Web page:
Each of these developments greeted the Tampa Bay Lightning with its own set of circumstances, but it can not be denied: that’s a lot of drama for one organization in one season.
“One has nothing to do with the other,” Lightning general manager Steve Yzerman told Sportsnet on Monday. “One player has played (89) games in the NHL. They’re completely different situations for completely different reasons. It is completely unfair to lump them together.”
On Sunday, upon being assigned to Syracuse of the American Hockey League, Drouin (through agent Allan Walsh) issued a press release stating that Drouin wished to be traded. It was perceived by Drouin’s camp that a private trade demand back in November was not being acted upon, so going public was the next step.
As Drouin has very few rights under the Collective Bargaining Agreement — he has one year remaining on his Entry Level Contract — it is a rare from a 20-year-old to take on his organization this way. It comes with a stigma, one that will follow Drouin through his career.
“I’ll do what’s best for the hockey team,” Yzerman said over the phone Monday. “Any potential trade is going to made to make our hockey team better, not to (appease) a player.”
Neither Drouin nor Walsh were talking on Monday.
Let’s dig into a Drouin trade first. Frankly, it seems impossible for Yzerman get value for Drouin, or make a trade where it does not appear his hand was forced. The relatively low salary of Drouin ($925,000) will help teams accepting him, but Tampa’s cap space may not allow the Bolts to take on an established player making more money. So it would likely have to be a young player for a young player.
Drouin was drafted at No. 3 overall in 2013, but would Calgary give up the sixth pick in the ’13 draft (Sean Monahan) for Drouin? No chance the Flames would do that.
Would Nashville give up No. 4 (Seth Jones)? Would Buffalo give Yzerman the No. 8 pick (Rasmus Ristolainen)? Would Phoenix give you No. 12 (Max Domi)? Not a chance any of them would take on an unhappy, undeveloped Drouin, deemed a future top-6 forward but now with baggage.
In the meantime Drouin will report to Syracuse, where he’ll likely play well enough to earn another call up to Tampa. There, we predict he will reunite with Lightning head coach Jon Cooper, the man that Drouin clearly feels has stunted his career growth by not making a centreman fast enough, or playing him as much as the 20-year-old feels he deserves.
“You never want to be in a situation where someone wants out. It’s too bad,” Cooper said Monday in Calgary. “In the time we’ve had Jonathan … you wouldn’t see this coming. It was (as big) a surprise to all of the guys in our room and myself just as much as it was to the media.”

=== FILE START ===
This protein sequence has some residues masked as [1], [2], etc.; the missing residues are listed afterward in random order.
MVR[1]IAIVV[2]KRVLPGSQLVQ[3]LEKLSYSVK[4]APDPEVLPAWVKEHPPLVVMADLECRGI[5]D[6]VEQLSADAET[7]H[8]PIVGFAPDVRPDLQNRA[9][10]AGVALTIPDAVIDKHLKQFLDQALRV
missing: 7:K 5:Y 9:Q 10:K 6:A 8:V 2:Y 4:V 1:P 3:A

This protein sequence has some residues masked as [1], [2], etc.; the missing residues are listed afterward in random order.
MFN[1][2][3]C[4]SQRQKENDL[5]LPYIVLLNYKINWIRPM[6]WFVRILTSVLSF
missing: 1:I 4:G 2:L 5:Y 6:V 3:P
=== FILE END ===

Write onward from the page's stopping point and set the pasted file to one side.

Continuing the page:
If you are looking for a common thread between Stamkos heading towards unrestricted free agency and the Drouin issue, Cooper may be that thread. It’s clear that Drouin has had his fill of the Lightning head coach, and some believe that Stamkos has too.
Others will swear that Stamkos and the coach are fine — and that group includes Stamkos himself. So whom do we believe?
“I learned pretty quickly coming into the league (under head coach Barry Melrose), that it doesn’t always happen right away. It’s a process, and some take longer than others. The ones who … persevere can have great careers. I think Jonathan will have that,” Stamkos said.
“I can attest to coming in at that age, hoping for the best right away and wanting certain things that you’re accustomed to getting right away, whether you deserve it… Those first two years, it sucked at the time but it … made me a better player and a better person. We’re all hoping that’s the case with (Drouin).”
You can blame Cooper for this two-headed monster that greets the Lightning this season, or you can blame an impatient player and a notorious agent. There’s a GM and owner who should have had the Stamkos deal signed up long ago, but they’ve got the Godfather of agents to deal with in Stamkos’ representative Don Meehan, and an NHL Players Association who will be very hands on with an extension for the biggest UFA of the calendar year in 2016.
It’s complicated and dramatic.
Not what the Tampa Bay Lightning thought would greet them when they opened the season as the defending Eastern Conference champs.